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Wooden polo balls of Deulpur were once exported to UK, US and Australia

25 August, 2020 02:24:18
Home / Wooden polo balls of Deulpur were once exported to UK, US and Australia
Wooden polo balls of Deulpur were once exported to UK, US and Australia

Not many are familiar with Deulpur, a small, sleepy village in Panchla Block in Howrah district. But this very hamlet, surrounded with lush greenery and ponds, was once the hub of polo ball manufacturing which were exported to UK, US and other countries. The Baugs, were the first ones to make polo balls - not only in Bengal but in the entire country. That would be in the late 19th-century. However, the demand for the indigenous ball hit rock bottom when polo balls made out of fibre (also known as Argentinean balls) were introduced in the market. It destroyed the Indian market completely. 

Polo is perhaps the oldest equestrian team sport, although the exact origins of the game are unknown. It was first played by nomadic warriors over 2,000 years ago but the first recorded tournament was in 600 B.C. The modern game of polo is derived from Manipur, where the game is known as ‘Sagol Kangjei,’ ‘Kanjai-bazee,’ or ‘Pulu.’ 

The first polo club in India was established at Silchar, Assam in 1834. In 1862, the Calcutta Polo Club, the oldest polo club that still operates, was set up by two British soldiers, Joe Sherer and Captain Robert Stewart and very soon it became a very popular event among British residents in Kolkata. They played polo with wooden balls but these developed cracks easily when struck hard with the polo stick. It was then that an enterprising Deulpur villager, Bipin Chandra Baug, thought of making balls from the roots of bamboo tree. He used this root to make the handle of his sickle and from his experience knew they were hardy and would not crack easily. So, with the help of his friends, some of who could communicate in English, Bipin presented a handcrafted polo ball to the sahibs sometime in the early 1860s. Bipin’s experiment was a success and orders were placed for manufacturing and supplying those balls. His business flourished thereafter and did even better once the Calcutta Polo Club was set up.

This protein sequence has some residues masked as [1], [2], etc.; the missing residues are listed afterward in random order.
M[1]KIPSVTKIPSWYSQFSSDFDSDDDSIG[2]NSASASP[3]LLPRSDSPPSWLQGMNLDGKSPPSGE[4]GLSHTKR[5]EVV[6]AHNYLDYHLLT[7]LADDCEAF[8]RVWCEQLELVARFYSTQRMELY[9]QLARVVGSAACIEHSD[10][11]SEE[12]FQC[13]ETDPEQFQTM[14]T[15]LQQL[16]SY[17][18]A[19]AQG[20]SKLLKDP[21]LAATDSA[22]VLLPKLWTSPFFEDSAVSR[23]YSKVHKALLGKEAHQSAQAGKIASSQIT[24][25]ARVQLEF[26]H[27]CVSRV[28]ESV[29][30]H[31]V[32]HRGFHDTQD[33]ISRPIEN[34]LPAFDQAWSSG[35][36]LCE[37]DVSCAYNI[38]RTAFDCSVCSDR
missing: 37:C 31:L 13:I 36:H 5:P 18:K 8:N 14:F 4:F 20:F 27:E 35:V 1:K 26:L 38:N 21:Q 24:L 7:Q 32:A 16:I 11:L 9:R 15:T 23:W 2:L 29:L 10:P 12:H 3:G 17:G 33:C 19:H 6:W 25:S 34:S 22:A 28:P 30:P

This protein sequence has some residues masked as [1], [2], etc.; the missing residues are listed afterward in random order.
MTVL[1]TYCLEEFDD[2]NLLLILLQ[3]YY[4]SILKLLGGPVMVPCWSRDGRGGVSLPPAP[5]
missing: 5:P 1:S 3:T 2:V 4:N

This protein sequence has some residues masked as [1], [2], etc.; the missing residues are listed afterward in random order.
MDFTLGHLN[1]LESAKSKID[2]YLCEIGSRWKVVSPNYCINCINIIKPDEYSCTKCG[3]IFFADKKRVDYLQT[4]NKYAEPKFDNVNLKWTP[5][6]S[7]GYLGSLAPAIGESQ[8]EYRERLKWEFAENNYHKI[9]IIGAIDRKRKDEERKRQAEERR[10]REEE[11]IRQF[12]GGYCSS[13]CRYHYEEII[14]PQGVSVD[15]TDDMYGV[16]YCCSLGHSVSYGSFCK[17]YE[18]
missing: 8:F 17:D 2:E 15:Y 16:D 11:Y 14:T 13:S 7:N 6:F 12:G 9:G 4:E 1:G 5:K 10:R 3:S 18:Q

Polo-Ball maker of Deulpur

In the years that followed, India supplied polo balls to the US, the UK, Australia and New Zealand. At this point, inspired by the success of the Baugs, neighbouring families also got into the enterprise. As business boomed at Deulpur, four major players including Baug Brothers, Kolley Das, Baug Company and Hazra & Sons joined the manufacturing and exporting business. More than 100 families were directly and indirectly involved in the business.

All the polo clubs in the country were fully dependent on Deulpur for their balls. The business got a major boost with the formation of the Indian Polo Association in 1892. The country boasted of 100 clubs by 1900. Bamboo balls were supplied by Deulpur craftsmen across the country. In 1945 export was done indirectly through a lady entrepreneur named Eromm. She ran a company by her name and purchased balls from Deulpur and exported them to European countries. However, Eromm sold her company and left India in 1947.

Subsequently, Baug Brothers was set up and they soon became a major exporter of wooden balls and their polo balls were preferred because they produced a whistling sound and that helped the player to hear the ball coming and thus avoid getting hit by it.

Among several clients of Baug Brothers, J. Salter and Sons of UK, founded in 1884 by James Oliver Salter, was the biggest importer of balls from the village, ordering more than 100,000 of the 250,000 balls exported annually. The company gave finishing touches in Aldershot, adding the Salter brand name. The company, now owned by Sean Arnold Sporting Antiques, has stopped importing wooden balls.

In 1990 fiber-glass polo balls from Argentina were introduced in the market. The Argentinian balls were preferred because of their uniform weight and they lasted much longer, virtually decimating the wood ball industry. All the four major Deulpur manufacturers stopped their business and switched to other professions. The annual polo ball production, which once stood at 250,000 balls, has now dwindled to just 2,000 balls at present which are manufactured and sold to polo clubs for practice sessions. Even S.C. Baug & Sons has now changed name and manufactures and sells mallets just to remain emotionally connected with the sport. Meanwhile, the tin shades that once housed factories have been replaced by residential buildings in Deulpur.

 Image Courtesy: Internet

Story Tag:
  • Polo, Deulpur, Sports

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